Monday, 3 October 2016

Nothing to Write Home About


With an unseasonably warm beginning to October we found ourselves with boat in tow on the way to the Whitemud River to see what it could offer us for an autumn day on the water. It had been entirely too long since I had wet a line last and I was eager for a day out on the boat. The early morning drive to the river was filled with fishing banter and game plans as it usually is, even flirting with the thought of changing our destination at the last minute. That all came to an abrupt halt when the bearings gave out on one side of the trailer and we found ourselves on the side of Canada's busiest highway with a problem on our hands.

After backing up to the nearest country road where we could safely work on the trailer, it was soon obvious that the spare bearings in the boat were the wrong ones (UGH!!!). Our expectations of making it to the boat launch for day break were shattered and we were soon off to the nearest auto parts shop, leaving Frodo behind with the boat and trailer. We got there just as it was opening and were able to get the correct bearings and were back to the boat, trailer and a chilled Frodo within 50 minutes.

Sparing you the details of changing bearings on a boat trailer, I will say that when all was said and done we had the boat on the water at our planned destination around 11 AM. With fish breaching all around us and seemingly endless marks and clouds of bait on the sonar screen we were pumped to finally be fishing. Slowly drifting the channel edge with the wind and current, we were on our way to the mouth of the river while pounding bottom with a jig and minnow. I got bit off by a pike within the first 5 minutes and we all missed a few bites as we drifted on. After a few hundred feet were covered, some boulders and rocks were marked and we proceeded to miss more bites. It was time to tie to shore and thoroughly work the area over.

The first few fish of the day ended up being common carp, pale as I have ever seen them and scrappier than ever. We were fishing with minnows and looking for drum or walleye, even bullheads or channel cats but it appeared that when the bait was as thick as it was in some parts of this river even the large carp will get in on the action. A harrier hawk was actively hunting above the reeds and shoreline while flocks of canada geese could be heard in all directions and were constantly flying by. Muskrats patrolled the shorelines almost everywhere you looked and the sun was warm enough to provide a sunburn. The bite overall wasn't hot and heavy and our goal was to get to the mouth of the river and work our way back as needed in search of other species so we went to fire up the motor and move on, except the motor wouldn't start.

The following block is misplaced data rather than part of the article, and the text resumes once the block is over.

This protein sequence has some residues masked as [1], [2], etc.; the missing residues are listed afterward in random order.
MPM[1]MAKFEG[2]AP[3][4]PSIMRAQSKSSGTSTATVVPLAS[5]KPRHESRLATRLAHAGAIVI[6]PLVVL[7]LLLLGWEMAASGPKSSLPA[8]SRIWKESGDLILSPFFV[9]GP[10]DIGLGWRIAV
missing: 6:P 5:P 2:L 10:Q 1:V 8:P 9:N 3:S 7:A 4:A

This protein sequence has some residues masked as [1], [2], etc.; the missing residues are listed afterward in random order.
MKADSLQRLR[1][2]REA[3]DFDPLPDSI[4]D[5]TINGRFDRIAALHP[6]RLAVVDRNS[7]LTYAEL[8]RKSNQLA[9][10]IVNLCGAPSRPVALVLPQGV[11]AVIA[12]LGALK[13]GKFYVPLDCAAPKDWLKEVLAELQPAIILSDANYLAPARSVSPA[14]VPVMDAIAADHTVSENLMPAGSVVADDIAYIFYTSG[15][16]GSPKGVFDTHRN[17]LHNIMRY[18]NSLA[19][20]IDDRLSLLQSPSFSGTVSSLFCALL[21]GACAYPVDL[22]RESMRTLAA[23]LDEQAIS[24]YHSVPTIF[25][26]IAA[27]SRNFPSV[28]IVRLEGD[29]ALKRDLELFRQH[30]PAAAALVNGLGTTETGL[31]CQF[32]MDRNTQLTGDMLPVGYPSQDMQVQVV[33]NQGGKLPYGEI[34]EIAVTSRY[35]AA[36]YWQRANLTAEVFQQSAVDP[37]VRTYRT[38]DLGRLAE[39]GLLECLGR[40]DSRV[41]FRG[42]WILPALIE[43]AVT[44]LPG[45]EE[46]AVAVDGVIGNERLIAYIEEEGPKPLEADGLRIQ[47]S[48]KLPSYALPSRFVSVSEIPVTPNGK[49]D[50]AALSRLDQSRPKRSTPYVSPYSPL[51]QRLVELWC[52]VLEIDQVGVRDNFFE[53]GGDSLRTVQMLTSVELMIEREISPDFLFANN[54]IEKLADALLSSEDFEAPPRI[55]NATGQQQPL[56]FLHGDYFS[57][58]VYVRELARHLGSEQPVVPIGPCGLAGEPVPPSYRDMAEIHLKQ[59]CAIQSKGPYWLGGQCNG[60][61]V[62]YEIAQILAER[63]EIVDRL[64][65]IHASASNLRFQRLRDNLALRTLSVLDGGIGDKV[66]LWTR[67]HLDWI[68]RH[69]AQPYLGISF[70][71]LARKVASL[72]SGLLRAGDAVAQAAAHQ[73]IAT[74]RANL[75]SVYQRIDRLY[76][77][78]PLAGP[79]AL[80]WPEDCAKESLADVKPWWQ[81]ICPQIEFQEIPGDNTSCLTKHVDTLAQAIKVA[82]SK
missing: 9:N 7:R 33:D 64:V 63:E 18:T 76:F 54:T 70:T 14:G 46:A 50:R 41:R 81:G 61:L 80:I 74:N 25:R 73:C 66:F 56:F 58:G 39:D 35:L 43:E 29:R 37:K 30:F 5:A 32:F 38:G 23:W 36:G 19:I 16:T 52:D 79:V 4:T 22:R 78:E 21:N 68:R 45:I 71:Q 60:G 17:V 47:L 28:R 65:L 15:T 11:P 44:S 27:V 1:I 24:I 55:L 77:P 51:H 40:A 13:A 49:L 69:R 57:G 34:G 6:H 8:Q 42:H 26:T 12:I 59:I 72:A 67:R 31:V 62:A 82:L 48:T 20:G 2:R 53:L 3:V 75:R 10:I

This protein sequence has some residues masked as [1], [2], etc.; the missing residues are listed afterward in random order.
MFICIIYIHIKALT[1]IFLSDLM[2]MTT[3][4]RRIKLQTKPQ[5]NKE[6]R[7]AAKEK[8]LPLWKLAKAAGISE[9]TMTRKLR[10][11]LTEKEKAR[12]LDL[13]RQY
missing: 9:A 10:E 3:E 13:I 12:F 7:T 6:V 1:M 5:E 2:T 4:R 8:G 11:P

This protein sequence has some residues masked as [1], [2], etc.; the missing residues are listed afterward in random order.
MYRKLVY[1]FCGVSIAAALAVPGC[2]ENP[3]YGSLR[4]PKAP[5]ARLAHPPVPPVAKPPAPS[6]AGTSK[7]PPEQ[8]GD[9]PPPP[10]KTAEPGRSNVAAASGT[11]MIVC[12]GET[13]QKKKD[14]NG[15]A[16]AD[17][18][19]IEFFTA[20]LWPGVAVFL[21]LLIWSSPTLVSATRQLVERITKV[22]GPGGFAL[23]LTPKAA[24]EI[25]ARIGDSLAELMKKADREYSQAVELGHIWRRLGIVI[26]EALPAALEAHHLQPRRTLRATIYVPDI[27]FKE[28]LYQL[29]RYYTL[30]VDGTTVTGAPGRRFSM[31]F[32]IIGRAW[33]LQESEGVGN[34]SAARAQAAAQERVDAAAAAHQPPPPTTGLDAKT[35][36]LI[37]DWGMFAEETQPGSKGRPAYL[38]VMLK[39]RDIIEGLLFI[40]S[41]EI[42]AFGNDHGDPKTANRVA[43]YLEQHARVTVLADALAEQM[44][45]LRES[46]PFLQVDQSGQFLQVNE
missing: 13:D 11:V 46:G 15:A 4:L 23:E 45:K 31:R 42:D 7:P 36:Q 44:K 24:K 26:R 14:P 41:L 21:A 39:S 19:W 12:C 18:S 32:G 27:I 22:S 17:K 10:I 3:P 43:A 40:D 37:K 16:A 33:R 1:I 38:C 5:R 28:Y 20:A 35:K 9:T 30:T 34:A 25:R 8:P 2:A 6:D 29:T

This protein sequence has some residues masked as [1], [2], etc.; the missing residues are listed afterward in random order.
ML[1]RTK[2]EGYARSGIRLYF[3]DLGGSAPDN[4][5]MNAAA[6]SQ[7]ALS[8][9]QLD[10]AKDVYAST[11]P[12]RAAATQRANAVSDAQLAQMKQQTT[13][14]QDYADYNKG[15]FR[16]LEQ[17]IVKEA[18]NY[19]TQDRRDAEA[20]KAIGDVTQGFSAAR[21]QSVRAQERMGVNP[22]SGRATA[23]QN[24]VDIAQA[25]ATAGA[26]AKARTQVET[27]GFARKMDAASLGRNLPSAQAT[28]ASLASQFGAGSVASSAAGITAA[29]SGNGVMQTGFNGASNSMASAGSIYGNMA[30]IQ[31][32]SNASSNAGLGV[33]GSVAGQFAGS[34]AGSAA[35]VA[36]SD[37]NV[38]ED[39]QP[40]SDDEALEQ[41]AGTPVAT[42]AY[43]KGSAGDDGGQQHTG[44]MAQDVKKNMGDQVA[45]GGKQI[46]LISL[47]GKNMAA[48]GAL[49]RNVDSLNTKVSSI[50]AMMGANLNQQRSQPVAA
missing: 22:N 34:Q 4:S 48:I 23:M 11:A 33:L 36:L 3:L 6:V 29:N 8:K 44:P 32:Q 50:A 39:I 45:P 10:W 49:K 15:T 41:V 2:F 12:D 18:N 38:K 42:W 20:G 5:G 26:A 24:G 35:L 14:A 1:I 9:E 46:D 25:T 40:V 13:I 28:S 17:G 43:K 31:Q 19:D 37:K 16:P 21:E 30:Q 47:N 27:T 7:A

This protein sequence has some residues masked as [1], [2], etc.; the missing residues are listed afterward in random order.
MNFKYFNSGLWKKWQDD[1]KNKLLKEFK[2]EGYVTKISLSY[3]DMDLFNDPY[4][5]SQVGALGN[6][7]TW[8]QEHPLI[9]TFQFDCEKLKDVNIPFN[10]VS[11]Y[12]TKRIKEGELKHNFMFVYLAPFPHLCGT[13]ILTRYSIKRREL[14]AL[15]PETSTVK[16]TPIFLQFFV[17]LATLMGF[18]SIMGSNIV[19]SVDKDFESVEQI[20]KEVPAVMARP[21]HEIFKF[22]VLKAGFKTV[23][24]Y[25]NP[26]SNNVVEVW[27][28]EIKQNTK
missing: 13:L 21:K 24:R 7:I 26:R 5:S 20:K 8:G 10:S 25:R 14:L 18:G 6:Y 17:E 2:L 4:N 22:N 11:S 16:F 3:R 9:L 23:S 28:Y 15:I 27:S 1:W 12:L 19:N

We tried what we could to get the motor running, but nothing would work and with the wind picking up and current going in the same direction, we were now limited in our tactics and mobility. No longer able to fish how and where we wanted, we had to stick within a relatively close area to the boat launch so as to not get blown or swept out into Lake Manitoba. All we had for power now was the trolling motor and two oars if needed. This was not how we had envisioned the day and our game plan was now completely out the window. We jigged and we rigged, missed more bites than anyone would care to admit and often heard passing boats chat of their lack of success. We trolled some crank baits on our way back to the boat launch while missing a few more bites and began another controlled drift to jig some more.


The last fish of the day was another carp and the biggest to the boat at 31 inches. We were again tied to shore and after getting hooked it came towards the boat with relative ease but once it saw us and the net, the real fight began. It went off on a run peeling at least a foot of line every second making it's way clear across the river almost effortlessly. I slowly heaved and retrieved the fish towards the boat being mindful of my set up, only to have the scenario repeat itself three more times. After a grueling battle the pristine specimen was in the net and into the boat, it was not shy of the camera and cooperated for a handful of pictures before its release.

A few unexpected problems, minimal success, severely restricted and nothing to write home about. Yet here it is, a day everyone experiences once in a while, the ups and downs, the good, the bad and the ugly, along with a few obstacles faced on a day out fishing. It could have been better but it could have been worse and there will always be a next time, at least I hope.

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